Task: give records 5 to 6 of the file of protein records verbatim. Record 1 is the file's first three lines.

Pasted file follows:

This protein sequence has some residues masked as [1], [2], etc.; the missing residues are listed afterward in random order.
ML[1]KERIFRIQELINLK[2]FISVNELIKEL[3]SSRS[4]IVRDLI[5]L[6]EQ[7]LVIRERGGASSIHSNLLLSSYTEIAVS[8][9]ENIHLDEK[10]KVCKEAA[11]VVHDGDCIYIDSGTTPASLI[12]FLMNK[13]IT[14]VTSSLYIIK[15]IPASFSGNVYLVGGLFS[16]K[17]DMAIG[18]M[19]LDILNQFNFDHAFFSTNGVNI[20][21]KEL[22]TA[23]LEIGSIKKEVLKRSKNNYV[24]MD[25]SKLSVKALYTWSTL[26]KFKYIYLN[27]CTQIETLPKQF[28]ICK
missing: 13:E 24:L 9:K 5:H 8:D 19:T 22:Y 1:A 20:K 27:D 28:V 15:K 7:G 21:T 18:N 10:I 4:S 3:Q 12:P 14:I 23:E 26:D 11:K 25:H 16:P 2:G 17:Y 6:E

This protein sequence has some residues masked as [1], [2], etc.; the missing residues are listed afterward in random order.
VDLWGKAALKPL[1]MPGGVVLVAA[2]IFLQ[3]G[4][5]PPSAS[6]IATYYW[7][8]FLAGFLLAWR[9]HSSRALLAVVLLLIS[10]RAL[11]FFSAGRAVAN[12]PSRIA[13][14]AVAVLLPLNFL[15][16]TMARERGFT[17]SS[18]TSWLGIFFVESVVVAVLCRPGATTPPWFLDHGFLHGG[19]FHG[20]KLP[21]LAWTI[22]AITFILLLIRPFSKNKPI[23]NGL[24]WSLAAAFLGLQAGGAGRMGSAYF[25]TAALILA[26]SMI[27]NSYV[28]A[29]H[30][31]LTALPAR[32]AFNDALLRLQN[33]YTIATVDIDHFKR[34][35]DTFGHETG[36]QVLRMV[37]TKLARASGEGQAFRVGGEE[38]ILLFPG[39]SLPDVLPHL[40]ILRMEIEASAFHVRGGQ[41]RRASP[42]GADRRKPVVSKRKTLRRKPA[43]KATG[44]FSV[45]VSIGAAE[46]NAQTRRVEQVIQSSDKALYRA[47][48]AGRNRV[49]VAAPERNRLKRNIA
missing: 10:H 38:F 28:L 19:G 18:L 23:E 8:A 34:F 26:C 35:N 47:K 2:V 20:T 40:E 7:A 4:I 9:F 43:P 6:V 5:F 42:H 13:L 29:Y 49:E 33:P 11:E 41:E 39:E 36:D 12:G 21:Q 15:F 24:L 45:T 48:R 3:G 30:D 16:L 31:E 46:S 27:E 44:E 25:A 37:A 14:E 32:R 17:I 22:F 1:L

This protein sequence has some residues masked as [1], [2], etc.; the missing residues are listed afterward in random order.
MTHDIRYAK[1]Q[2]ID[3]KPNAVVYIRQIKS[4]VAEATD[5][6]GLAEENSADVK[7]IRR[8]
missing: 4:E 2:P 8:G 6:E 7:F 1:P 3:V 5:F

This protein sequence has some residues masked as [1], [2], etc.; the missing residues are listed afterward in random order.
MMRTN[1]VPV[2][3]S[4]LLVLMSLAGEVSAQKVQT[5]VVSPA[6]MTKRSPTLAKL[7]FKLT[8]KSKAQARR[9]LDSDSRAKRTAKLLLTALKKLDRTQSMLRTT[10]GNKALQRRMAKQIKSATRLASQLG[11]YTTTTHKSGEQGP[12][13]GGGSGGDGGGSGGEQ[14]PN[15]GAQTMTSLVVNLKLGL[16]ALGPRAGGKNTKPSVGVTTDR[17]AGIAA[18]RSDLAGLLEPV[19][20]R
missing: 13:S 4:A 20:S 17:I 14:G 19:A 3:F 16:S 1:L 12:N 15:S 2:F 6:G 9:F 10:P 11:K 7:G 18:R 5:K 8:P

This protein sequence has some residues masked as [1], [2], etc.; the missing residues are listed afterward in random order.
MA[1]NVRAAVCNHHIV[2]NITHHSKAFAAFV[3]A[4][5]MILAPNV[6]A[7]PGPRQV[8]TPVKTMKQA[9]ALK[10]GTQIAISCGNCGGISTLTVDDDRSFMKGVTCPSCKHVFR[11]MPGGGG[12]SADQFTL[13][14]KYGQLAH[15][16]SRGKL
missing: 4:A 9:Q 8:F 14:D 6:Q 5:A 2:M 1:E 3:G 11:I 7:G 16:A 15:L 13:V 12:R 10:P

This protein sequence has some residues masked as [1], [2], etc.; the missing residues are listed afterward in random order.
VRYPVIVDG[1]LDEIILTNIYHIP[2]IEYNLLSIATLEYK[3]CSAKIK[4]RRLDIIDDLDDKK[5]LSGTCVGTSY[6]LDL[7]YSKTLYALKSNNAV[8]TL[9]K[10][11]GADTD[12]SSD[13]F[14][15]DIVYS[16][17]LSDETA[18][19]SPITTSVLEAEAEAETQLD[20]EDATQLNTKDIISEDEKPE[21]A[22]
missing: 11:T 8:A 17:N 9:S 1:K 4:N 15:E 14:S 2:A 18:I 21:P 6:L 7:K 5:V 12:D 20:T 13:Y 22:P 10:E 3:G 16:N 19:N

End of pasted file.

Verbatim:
This protein sequence has some residues masked as [1], [2], etc.; the missing residues are listed afterward in random order.
MA[1]NVRAAVCNHHIV[2]NITHHSKAFAAFV[3]A[4][5]MILAPNV[6]A[7]PGPRQV[8]TPVKTMKQA[9]ALK[10]GTQIAISCGNCGGISTLTVDDDRSFMKGVTCPSCKHVFR[11]MPGGGG[12]SADQFTL[13][14]KYGQLAH[15][16]SRGKL
missing: 4:A 9:Q 8:F 14:D 6:Q 5:A 2:M 1:E 3:G 11:I 7:G 16:A 15:L 13:V 12:R 10:P

This protein sequence has some residues masked as [1], [2], etc.; the missing residues are listed afterward in random order.
VRYPVIVDG[1]LDEIILTNIYHIP[2]IEYNLLSIATLEYK[3]CSAKIK[4]RRLDIIDDLDDKK[5]LSGTCVGTSY[6]LDL[7]YSKTLYALKSNNAV[8]TL[9]K[10][11]GADTD[12]SSD[13]F[14][15]DIVYS[16][17]LSDETA[18][19]SPITTSVLEAEAEAETQLD[20]EDATQLNTKDIISEDEKPE[21]A[22]
missing: 11:T 8:A 17:N 9:S 1:K 4:N 15:E 14:S 2:A 18:I 21:P 6:L 7:K 5:V 12:D 20:T 13:Y 22:P 10:E 3:G 16:N 19:N